Plans to close six police control rooms revealed

Police control rooms in Scotland face cuts. Picture: PA

Police control rooms in Scotland face cuts. Picture: PA

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POLICE chiefs have revealed plans to almost halve the number of control rooms which operate across Scotland in an effort to save £74 million.

Police Scotland wants to close six control rooms – which handle emergencies and direct police responses – with the loss of up to 212 jobs. The plans will be debated by the Scottish Police Authority next week.

However, critics have already told how they fear cost savings and a centralisation agenda are being put ahead of improving the service.

The Scotsman revealed in October last year that two-thirds of the country’s control rooms were under threat.

It follows the merger of eight forces into one in April, and the announcement that 62 public police station counters are set to close, with many others having their opening hours reduced.

Police currently have 11 control rooms as well as seven mothballed sites held in reserve, many of which could now be put up for sale. The centres handle telephone calls from the public, including emergencies, and direct the response of police on the ground.

Call handlers also advise people over the phone and collate intelligence to be passed on to investigating officers.

Critics of the move say the closures could lead to 999 services being “less responsive”.

Police Scotland estimates between 155 and 212 jobs will go as a result of the change, although it says it has 325 notes of interest in voluntary redundancies.

The changes would save just £1.1m next year, but up to £4.8m in 2015-16, and £6.8m in each of the two following years.

By 2026, the force believes it will have saved between £46.6m and £73.7m. Overall, the new single force is tasked with saving

£1.1 billion by that date.

The control rooms earmarked for closure are Dumfries, Glenrothes, Glasgow Pitt Street and Stirling, as well as two in Aberdeen. It is proposed that Govan, Motherwell, Bilston Glen in Midlothian, Dundee and Inverness remain open.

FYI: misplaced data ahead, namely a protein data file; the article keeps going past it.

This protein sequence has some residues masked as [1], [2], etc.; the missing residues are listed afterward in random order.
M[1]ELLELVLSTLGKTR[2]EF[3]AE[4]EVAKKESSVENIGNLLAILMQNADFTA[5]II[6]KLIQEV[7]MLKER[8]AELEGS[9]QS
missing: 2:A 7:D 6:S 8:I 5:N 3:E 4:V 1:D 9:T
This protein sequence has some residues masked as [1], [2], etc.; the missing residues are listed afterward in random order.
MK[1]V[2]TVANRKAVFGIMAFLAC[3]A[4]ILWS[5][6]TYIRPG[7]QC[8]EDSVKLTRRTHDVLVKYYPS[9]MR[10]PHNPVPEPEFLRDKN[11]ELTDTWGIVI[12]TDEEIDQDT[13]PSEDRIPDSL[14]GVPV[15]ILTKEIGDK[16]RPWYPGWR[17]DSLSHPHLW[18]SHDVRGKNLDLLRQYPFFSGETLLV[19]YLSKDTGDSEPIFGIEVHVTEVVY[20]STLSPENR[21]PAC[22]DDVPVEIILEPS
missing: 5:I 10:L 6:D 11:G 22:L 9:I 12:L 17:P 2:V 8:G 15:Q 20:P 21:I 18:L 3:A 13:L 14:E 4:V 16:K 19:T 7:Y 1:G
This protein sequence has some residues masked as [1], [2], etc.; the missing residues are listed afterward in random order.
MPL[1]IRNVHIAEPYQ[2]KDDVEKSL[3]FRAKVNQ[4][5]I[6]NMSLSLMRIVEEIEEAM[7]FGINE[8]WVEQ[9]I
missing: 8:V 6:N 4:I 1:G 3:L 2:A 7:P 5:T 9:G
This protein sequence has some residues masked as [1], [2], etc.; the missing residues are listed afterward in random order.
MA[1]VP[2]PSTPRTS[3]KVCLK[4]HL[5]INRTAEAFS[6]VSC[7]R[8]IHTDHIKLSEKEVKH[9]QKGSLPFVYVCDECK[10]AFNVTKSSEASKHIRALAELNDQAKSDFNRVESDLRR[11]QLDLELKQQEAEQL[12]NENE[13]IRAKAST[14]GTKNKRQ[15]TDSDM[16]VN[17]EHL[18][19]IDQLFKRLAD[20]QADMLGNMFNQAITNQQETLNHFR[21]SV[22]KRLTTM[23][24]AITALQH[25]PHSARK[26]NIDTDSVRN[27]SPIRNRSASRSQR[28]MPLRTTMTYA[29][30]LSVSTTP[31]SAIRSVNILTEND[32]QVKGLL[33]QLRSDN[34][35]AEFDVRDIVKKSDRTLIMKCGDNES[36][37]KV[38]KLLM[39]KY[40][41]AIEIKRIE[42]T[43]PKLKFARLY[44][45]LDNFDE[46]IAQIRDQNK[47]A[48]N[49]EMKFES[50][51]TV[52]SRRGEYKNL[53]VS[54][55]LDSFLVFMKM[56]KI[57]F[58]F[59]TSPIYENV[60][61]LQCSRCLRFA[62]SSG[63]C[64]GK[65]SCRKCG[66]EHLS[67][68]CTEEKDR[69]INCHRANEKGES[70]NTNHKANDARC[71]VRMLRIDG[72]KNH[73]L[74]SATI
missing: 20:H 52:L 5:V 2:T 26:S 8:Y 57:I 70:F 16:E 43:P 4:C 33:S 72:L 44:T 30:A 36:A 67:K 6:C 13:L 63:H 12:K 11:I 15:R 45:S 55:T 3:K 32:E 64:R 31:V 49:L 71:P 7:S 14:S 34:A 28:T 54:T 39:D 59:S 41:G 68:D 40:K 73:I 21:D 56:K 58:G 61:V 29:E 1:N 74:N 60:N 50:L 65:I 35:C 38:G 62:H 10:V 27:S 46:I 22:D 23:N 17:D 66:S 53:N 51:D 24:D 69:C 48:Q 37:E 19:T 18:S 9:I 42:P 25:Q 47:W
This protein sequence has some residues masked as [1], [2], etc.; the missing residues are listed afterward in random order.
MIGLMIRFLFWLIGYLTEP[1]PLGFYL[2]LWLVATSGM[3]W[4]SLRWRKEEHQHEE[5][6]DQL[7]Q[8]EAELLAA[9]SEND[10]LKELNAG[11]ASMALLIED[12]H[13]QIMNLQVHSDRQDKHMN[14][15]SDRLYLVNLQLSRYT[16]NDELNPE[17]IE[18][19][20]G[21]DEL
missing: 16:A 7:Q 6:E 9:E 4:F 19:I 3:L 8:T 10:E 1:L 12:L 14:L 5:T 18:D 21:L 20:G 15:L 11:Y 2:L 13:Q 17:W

There are concerns the savings targets, which were imposed by the Scottish Government, are dictating the direction of the new service.

Gerry Crawley, regional officer for Unison, which represents police staff, said: “These closures are not about making our communities safer. They are budget-driven cuts.

“We are concerned that 999 and 101 services will be less responsive and local communities, having lost police stations across the country, will see even more local cuts. Police Scotland will lose a lot of local knowledge.

“After telling us what a good job police control centres do, they now tell us they need to shut them to save money. They cannot have it both ways. This is further centralisation – local people will feel less safe.”

Political opponents last night said they were concerned about the loss of local accountability and control over the way police protect communities.

Alison McInnes MSP, Lib Dem justice spokeswoman, said: “It is not an exaggeration to say this is a dark day for Scotland’s emergency services.”

Scottish Conservative justice spokeswoman Margaret Mitchell MSP added: “The control rooms provide a valuable frontline resource to ensure incidents are dealt with as swiftly and efficiently as possible.”

Police leaders defended the changes and denied they will have a negative impact on the service to the public. Chief

Superintendent Val Thomson said: “This will allow us to put the individual at the centre of our service and quickly identify vulnerability, enabling us to provide a quicker, more

appropriate response.

“The changes will be introduced incrementally, allowing us to monitor each one closely and ensure that public service is not impacted on during the changes. Once complete, this change will improve the service our communities receive.

“Most importantly, the officers attending incidents will be the same officers, working from local police stations, who have extensive knowledge of the local area.”

Ch Supt David O’Connor, president of the Association of Scottish Police Superintendents, added: “The reduction in control rooms makes sense in terms of efficiency, economy and modernisation.”

The reform of the police has mirrored changes in the fire service, which also moved to a single organisation in April, and is shifting to just three control centres in Johnstone, Edinburgh and Dundee, with Aberdeen and Inverness to close.

A Scottish Government spokeswoman said: “The final decision on police and fire control rooms will be made by the Scottish Police Authority and the Scottish Fire and Rescue Service board, based on detailed business cases prepared by each of the services.

“Reconfiguring the work of control centres will improve the way emergency services respond to calls and incidents, reduce

duplication and ensure resources are better directed to the frontline.

“The geographical location of control rooms has no impact on the service members of the public in local communities receive.”

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